UBC Faculty Research and Publications

Diagnosing vertical mixing in a two‐layer exchange flow Pawlowicz, Rich; Farmer, David D.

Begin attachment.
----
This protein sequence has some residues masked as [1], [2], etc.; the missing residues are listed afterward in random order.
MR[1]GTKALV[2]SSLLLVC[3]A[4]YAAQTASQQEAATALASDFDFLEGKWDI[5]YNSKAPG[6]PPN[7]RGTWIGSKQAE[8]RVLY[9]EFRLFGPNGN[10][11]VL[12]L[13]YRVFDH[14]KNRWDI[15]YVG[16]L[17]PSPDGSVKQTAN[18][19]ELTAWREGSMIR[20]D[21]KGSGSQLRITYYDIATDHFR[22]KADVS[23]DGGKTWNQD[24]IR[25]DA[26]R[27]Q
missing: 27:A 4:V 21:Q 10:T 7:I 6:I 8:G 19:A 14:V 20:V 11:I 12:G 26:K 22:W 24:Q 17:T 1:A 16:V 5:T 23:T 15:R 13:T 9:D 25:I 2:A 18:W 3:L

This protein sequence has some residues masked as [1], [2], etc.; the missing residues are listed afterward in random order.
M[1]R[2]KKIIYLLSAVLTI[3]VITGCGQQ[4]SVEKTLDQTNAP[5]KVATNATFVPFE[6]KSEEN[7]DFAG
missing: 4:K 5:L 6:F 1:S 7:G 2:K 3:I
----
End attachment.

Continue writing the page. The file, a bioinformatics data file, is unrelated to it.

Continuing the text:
Most classification schemes and analyses of estuarine and exchange flows use only salinity as a tracer. Temperatures are generally ignored. However, a proper understanding of the effects of surface heating can explain observed seaward changes in the slope of temperature-salinity correlations. A theory is proposed relating changes in temperature and salinity with transport and mixing parameters in a two-layer exchange flow. Results show that along-channel changes in the slope of T-S correlations are virtually independent of vertical mixing but are directly related to horizontal layer transport. Changes in the layer salinities can be related to various ratios of horizontal and vertical transports. Combining these two features of the theory permits a diagnostic determination of Lagrangian transport and mixing from standard hydrographic observations of layer temperature and salinity and an estimate of the surface heat input. The theory is applied to observations made through the spring/neap tidal cycle of mixing in Haro Strait, British Columbia. An edited version of this paper was published by AGU. Copyright 1998 American Geophysical Union.

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